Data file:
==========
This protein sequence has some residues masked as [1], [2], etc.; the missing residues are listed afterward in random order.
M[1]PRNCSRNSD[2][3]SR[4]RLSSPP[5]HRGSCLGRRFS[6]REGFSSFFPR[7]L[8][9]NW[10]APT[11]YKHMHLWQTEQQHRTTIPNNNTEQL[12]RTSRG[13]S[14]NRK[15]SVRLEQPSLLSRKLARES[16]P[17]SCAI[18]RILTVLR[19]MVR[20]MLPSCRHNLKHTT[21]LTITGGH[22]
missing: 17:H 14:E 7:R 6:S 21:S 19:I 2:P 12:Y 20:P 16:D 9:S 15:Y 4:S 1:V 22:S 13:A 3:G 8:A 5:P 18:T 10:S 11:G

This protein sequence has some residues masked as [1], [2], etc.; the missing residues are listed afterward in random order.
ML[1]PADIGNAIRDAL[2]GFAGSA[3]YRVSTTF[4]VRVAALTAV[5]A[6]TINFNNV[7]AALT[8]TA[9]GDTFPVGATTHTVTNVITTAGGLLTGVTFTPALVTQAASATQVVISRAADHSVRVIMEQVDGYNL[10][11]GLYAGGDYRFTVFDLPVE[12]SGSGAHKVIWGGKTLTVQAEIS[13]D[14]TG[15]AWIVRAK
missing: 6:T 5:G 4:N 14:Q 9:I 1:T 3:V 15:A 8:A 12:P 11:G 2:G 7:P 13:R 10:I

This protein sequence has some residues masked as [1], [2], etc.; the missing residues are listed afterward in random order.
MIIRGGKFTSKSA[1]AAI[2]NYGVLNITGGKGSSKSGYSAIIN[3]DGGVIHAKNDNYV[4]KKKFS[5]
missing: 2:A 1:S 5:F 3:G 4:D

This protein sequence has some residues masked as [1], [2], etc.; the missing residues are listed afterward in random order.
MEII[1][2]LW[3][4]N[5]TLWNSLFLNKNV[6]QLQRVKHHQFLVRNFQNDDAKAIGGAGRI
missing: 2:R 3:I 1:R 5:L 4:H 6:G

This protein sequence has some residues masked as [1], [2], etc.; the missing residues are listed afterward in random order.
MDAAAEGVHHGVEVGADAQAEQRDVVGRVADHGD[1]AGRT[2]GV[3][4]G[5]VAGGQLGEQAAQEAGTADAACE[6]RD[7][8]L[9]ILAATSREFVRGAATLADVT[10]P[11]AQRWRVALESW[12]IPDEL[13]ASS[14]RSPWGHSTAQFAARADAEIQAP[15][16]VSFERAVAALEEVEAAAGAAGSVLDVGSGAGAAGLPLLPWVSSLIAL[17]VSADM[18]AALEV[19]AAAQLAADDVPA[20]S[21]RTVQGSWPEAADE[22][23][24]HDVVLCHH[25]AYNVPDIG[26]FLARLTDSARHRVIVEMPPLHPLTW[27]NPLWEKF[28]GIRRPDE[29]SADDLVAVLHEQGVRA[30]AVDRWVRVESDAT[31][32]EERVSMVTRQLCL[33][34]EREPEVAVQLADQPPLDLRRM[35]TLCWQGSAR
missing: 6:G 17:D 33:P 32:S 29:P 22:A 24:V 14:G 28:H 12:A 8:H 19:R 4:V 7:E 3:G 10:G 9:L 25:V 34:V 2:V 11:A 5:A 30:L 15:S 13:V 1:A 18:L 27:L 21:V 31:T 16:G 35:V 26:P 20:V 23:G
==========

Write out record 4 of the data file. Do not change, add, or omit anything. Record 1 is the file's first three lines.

This protein sequence has some residues masked as [1], [2], etc.; the missing residues are listed afterward in random order.
MEII[1][2]LW[3][4]N[5]TLWNSLFLNKNV[6]QLQRVKHHQFLVRNFQNDDAKAIGGAGRI
missing: 2:R 3:I 1:R 5:L 4:H 6:G